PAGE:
Why Farmers are the Secret Ingredient to Ending Food Deserts
With Leket Israel
A farmer’s life is not simple.
They need to grow foods that are in demand, they need to grow just the right amount, they need to make sure it survives the particular weather conditions of the year, and they need to have enough workers to pick the produce before it goes bad.
Although they have a lot of challenges, abundance of produce is not one of them. Farmers overplant to account for any number of things that can go awry in the growing process. For example, if they get an order from a hotel chain for 10 fields of produce they grow 12 or 14 fields, in case something goes wrong with one of the fields. They also overplant to take any “ugly produce” into account. Supermarkets won’t buy any fruits or vegetables that don’t look good, so if a farmer has a batch of lumpy potatoes - they won’t be able to sell it.
While farmers are harvesting surplus in the fields, in the city food deserts are growing every year. Food deserts are areas where people can’t afford to buy fruits and vegetables on a regular basis, or even at all. No farmers want to destroy their produce, especially since it emits greenhouse gases, but many don't have a choice - they simply don't have the manpower to get their extra produce to the people that are desperate for it.
They too need help.
This is where Leket Israel, the leading food rescue organization in Israel steps in.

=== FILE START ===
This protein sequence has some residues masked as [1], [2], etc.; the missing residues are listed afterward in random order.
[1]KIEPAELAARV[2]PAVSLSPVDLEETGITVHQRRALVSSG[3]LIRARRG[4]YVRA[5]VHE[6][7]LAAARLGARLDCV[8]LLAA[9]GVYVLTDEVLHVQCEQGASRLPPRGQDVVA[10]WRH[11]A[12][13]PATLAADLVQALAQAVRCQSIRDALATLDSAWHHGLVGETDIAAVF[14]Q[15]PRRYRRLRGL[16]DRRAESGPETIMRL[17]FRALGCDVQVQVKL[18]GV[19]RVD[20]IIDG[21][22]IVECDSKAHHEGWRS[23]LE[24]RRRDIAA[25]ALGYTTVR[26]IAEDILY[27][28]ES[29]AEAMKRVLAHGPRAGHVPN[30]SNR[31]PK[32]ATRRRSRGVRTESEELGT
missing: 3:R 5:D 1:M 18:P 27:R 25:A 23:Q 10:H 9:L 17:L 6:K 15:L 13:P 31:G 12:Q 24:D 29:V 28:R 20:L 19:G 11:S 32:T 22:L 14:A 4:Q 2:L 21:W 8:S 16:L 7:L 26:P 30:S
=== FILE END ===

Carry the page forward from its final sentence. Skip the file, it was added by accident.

In 2003 Joseph Gitler started rescuing meals from catering halls and corporate cafeterias out of his Subaru car. The meals were stored in refrigerators lining his driveway before delivery to local nonprofit organizations serving the needy. Today they serve 246,000+ needy people weekly and rescue hundreds of acres of produce that would otherwise get destroyed or thrown out and millions of excess hot meals from corporations, hotels, and the Israeli army.
Farmers are still their main source of food donations because of the sheer mass of produce they harvest. This year in particular, with so many flip-flopping Covid regulations, farmers kept growing things because they had no idea when things would open up. Leket Israel rescued 20% more than expected in 2020. Their goal was 15,000 tons and they rescued 18,500 tons. This year they have already surpassed their monthly targets in the goal of rescuing 21,000 tons of food.
Leket not only sends trucks to pick up excess produce, they also send their own pickers to relieve the farmer's burden. Sometimes a farmer has five fields of produce, but only enough workers to pick four of them. By the time he would reach the fifth field the produce would be bad so he donates it and Leket sends their volunteers to harvest that field.
The food rescue organization is trying to specifically combat the issue of food deserts - not just provide any food.
"We specifically put an emphasis on nutrition. We are working with people who don't know where their next meal is coming from," Joseph Gitler, Founder and Chairman of Leket Israel, told us. "When people are living with that mindset, they tend to make unhealthy choices." "When people are at that level of hunger, they tend to eat cheap carbs because it feels like it will provide them with more fullness longer," Gitler explained.